Insights from our Editorial Team
You'll never know who's in the knowMar 07, 2011 |
The issue of cyber security for the electric grid, apart from general discussions of regulatory mandates and headlines, doesn't yield readily to questions. A few post-Stuxnet thoughts on the subject, from our columnist.
Readers weigh in on the week's topics
Intelligent Utility Daily readers weigh in on careful science at the Pecan Street Project, the issue of data privacy in smarter grids and a call for a rational, national energy policy. Will Pecan Street "get the science right"? Do smart meters capture details of appliance use and homeowner behavior? Are concerns over data privacy misdirected? Is a price on carbon just another socialist plot? Meet your fellow readers and decide for yourself.
Addressing the `Bakersfield Effect' may not be as easy as you think
It seems that while the utility industry may have learned the importance of customer education and engagement, now the industry needs to figure how much customer education is enough.
Do protection plans actually direct an attack?
Do federal rules for critical infrastructure protection provide a roadmap for attackers? This provocative question drew a round of disparate responses on an Internet forum. One conclusion seemed to be that those rules need to keep evolving to deter new threats.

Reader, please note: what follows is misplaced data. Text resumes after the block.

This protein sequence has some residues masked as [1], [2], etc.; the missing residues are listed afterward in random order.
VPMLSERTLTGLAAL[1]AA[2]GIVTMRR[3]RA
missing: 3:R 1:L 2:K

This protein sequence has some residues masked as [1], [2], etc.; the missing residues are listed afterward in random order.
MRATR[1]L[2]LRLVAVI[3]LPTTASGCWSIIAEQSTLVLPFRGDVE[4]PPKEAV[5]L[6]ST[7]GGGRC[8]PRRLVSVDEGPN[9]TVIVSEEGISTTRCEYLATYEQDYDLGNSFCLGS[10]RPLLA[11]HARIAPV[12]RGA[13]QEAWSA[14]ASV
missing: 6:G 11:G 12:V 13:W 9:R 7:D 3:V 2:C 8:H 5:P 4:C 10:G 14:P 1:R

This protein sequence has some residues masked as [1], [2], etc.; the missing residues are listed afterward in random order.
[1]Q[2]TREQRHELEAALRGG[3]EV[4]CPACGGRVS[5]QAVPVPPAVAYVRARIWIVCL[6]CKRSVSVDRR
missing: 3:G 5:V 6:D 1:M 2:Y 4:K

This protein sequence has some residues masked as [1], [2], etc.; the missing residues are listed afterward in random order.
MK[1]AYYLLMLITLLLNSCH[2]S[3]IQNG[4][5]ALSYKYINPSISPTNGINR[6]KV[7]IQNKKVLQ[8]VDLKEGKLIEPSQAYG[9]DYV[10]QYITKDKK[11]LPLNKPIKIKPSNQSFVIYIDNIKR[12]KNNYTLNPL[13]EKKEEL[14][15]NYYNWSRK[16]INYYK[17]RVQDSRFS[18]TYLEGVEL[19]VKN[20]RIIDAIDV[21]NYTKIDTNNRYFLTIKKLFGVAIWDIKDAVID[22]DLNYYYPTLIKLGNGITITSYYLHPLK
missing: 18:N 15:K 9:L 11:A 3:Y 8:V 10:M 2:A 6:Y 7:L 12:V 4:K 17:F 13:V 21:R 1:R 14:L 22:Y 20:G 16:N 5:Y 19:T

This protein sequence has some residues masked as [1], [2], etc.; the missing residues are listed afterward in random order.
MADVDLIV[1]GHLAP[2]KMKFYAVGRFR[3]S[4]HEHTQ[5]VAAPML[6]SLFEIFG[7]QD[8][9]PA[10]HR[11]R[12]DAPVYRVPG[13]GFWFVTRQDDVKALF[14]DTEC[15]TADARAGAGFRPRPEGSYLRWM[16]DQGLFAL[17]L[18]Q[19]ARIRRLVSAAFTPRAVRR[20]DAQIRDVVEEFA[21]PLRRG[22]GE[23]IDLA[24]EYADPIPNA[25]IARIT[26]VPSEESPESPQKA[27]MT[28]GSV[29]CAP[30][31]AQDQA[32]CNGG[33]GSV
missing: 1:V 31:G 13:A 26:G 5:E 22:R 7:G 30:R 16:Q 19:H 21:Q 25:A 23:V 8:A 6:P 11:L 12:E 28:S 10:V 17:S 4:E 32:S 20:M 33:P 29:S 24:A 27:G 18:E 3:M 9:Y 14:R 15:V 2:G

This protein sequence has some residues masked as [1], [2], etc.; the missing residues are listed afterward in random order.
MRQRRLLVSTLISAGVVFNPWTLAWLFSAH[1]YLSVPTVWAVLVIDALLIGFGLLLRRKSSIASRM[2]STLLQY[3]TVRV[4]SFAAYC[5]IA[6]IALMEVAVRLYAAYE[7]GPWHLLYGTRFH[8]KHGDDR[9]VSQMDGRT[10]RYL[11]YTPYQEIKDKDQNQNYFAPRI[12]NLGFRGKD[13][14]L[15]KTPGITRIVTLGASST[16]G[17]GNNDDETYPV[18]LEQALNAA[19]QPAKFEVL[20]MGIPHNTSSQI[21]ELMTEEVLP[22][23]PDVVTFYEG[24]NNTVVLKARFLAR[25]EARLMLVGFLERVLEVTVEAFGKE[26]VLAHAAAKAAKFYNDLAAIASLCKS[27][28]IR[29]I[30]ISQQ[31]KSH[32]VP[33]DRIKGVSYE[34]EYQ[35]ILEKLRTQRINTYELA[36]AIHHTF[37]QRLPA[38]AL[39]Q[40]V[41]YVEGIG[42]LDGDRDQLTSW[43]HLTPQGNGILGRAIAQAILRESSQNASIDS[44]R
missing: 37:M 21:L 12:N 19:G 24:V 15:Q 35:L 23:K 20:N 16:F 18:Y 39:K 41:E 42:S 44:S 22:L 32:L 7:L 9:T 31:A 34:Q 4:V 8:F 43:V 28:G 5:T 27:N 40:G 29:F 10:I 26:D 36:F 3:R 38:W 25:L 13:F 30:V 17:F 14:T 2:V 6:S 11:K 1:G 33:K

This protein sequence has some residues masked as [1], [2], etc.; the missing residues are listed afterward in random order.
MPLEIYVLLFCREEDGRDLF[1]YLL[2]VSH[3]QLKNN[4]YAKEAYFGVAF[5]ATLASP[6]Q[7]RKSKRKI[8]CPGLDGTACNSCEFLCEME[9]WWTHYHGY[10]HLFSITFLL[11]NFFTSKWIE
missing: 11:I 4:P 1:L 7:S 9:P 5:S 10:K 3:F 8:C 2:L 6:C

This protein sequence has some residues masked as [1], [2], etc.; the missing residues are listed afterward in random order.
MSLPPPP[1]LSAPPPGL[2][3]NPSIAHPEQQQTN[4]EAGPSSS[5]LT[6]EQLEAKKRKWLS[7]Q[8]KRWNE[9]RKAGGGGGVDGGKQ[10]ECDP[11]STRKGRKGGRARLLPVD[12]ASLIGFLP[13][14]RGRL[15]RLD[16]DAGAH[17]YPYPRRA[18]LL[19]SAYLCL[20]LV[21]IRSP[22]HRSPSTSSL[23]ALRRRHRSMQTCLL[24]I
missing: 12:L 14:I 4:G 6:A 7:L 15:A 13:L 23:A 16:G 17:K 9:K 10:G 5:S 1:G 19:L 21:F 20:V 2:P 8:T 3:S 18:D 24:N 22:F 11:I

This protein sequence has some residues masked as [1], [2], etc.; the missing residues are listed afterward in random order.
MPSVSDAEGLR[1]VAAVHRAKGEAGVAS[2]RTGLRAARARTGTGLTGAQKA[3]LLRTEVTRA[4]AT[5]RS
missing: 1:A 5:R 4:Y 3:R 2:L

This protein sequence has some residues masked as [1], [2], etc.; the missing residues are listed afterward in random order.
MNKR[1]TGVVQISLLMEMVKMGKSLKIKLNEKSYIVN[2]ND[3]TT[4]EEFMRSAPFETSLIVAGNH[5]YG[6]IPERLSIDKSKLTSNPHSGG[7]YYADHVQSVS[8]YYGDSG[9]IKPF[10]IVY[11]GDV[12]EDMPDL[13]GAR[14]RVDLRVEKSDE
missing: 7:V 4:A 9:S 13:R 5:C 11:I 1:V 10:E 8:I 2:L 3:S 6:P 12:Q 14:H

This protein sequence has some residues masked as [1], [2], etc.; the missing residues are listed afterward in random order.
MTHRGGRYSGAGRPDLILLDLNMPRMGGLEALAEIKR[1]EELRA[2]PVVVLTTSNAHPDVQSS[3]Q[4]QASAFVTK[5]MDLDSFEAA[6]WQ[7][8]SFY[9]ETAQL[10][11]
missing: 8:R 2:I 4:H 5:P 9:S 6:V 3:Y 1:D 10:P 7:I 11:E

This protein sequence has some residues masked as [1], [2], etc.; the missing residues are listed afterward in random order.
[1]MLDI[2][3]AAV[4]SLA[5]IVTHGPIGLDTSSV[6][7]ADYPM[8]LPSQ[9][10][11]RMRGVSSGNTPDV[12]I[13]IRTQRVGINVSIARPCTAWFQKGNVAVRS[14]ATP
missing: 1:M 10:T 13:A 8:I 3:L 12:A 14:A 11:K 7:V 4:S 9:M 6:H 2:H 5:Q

Connecting the dots between the world and the grid
Our columnist argues that an either/or mentality is fogging the solution: "the mix," both in supply and in load. A mix of energy sources and a mix of technologies to bring flexibility and intelligence to the grid is the way forward. Read this column and weigh in on the discussion.
The debate continues, unabated
Our readers make the important point that time-of-use rates may not work for everyone. Consumer advocates and consumers themselves speak out regarding our column on "Time-of-use rates or peak-time rebates?"
NREL executive outlines modernization, integration and application innovation
First, grid modernization. Second, integration of advanced technologies. Third, innovation around applications that create value. These are the three steps in "Grid 3.0," according to Steve Hauser, vice president for grid integration at the National Renewable Energy Lab.
NREL integration effort focused on market
Steve Hauser, vice president for grid integration at the National Renewable Energy Lab, offers a glimpse at the future of the electric grid. Hauser declares an end to all-you-can-eat electricity anywhere, anytime. And he envisions distributed intelligence that will supercede price signals that influence end-use behavior.
Consumer backlash likely if privacy not addressed
The Electronic Privacy Information Center (EPIC) has been focused on digital data privacy for two decades and it can foresee consumer backlash if these issues aren't addressed by electric utilities engaged in modernizing the grid. Why the concern? Read on ...
Utility executives discuss the issues
A smarter electric grid could fundamentally change the way people pay for and manage their electricity use. Smart grid investments could help reduce demand, save money and improve reliability and efficiency. But implementing the necessary changes can be challenging. Recently, seven utility executives sat down to discuss the issues facing today's electric utilities. Intelligent Utility listened in.